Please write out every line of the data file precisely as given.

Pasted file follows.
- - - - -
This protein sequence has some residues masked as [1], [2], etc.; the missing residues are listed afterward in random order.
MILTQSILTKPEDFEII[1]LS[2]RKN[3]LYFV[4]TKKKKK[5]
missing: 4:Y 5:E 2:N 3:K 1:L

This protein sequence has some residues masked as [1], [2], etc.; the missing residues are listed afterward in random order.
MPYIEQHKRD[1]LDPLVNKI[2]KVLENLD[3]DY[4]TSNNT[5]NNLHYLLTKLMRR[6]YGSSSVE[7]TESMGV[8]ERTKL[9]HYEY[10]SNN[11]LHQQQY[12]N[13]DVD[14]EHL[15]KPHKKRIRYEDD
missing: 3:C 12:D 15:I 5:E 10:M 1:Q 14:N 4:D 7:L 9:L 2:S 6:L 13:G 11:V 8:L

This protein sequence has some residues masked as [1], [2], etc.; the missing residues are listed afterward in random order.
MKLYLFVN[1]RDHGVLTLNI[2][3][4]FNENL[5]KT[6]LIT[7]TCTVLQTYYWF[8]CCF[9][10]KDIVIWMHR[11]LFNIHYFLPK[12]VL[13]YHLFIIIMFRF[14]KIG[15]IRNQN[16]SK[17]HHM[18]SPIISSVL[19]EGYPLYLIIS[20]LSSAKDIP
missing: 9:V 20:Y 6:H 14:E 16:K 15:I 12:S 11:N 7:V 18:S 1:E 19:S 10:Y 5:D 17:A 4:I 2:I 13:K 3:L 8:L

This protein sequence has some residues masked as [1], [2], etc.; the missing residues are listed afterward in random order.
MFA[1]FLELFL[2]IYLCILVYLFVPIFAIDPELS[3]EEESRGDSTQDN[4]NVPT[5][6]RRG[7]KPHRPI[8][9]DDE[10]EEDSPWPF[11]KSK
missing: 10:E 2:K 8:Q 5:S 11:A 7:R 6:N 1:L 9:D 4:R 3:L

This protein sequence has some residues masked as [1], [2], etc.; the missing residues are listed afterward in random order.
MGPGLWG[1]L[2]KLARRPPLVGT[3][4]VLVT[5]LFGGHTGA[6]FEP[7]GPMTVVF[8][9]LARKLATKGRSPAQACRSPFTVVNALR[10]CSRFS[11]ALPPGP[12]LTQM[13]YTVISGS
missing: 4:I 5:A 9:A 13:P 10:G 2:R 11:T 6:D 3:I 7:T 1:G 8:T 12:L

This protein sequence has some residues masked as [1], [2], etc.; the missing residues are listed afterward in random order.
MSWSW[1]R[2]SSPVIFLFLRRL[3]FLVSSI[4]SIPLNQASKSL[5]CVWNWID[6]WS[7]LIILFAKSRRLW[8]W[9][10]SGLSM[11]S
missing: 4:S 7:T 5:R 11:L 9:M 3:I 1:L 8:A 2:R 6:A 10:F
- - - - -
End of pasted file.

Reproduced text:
This protein sequence has some residues masked as [1], [2], etc.; the missing residues are listed afterward in random order.
MILTQSILTKPEDFEII[1]LS[2]RKN[3]LYFV[4]TKKKKK[5]
missing: 4:Y 5:E 2:N 3:K 1:L

This protein sequence has some residues masked as [1], [2], etc.; the missing residues are listed afterward in random order.
MPYIEQHKRD[1]LDPLVNKI[2]KVLENLD[3]DY[4]TSNNT[5]NNLHYLLTKLMRR[6]YGSSSVE[7]TESMGV[8]ERTKL[9]HYEY[10]SNN[11]LHQQQY[12]N[13]DVD[14]EHL[15]KPHKKRIRYEDD
missing: 3:C 12:D 15:I 5:E 10:M 1:Q 14:N 4:D 7:L 9:L 2:S 6:L 13:G 11:V 8:L

This protein sequence has some residues masked as [1], [2], etc.; the missing residues are listed afterward in random order.
MKLYLFVN[1]RDHGVLTLNI[2][3][4]FNENL[5]KT[6]LIT[7]TCTVLQTYYWF[8]CCF[9][10]KDIVIWMHR[11]LFNIHYFLPK[12]VL[13]YHLFIIIMFRF[14]KIG[15]IRNQN[16]SK[17]HHM[18]SPIISSVL[19]EGYPLYLIIS[20]LSSAKDIP
missing: 9:V 20:Y 6:H 14:E 16:K 15:I 12:S 11:N 7:V 18:S 1:E 19:S 10:Y 5:D 17:A 4:I 2:I 13:K 3:L 8:L

This protein sequence has some residues masked as [1], [2], etc.; the missing residues are listed afterward in random order.
MFA[1]FLELFL[2]IYLCILVYLFVPIFAIDPELS[3]EEESRGDSTQDN[4]NVPT[5][6]RRG[7]KPHRPI[8][9]DDE[10]EEDSPWPF[11]KSK
missing: 10:E 2:K 8:Q 5:S 11:A 7:R 6:N 1:L 9:D 4:R 3:L

This protein sequence has some residues masked as [1], [2], etc.; the missing residues are listed afterward in random order.
MGPGLWG[1]L[2]KLARRPPLVGT[3][4]VLVT[5]LFGGHTGA[6]FEP[7]GPMTVVF[8][9]LARKLATKGRSPAQACRSPFTVVNALR[10]CSRFS[11]ALPPGP[12]LTQM[13]YTVISGS
missing: 4:I 5:A 9:A 13:P 10:G 2:R 11:T 6:D 3:I 7:T 1:G 8:T 12:L

This protein sequence has some residues masked as [1], [2], etc.; the missing residues are listed afterward in random order.
MSWSW[1]R[2]SSPVIFLFLRRL[3]FLVSSI[4]SIPLNQASKSL[5]CVWNWID[6]WS[7]LIILFAKSRRLW[8]W[9][10]SGLSM[11]S
missing: 4:S 7:T 5:R 11:L 9:M 3:I 1:L 8:A 2:R 6:A 10:F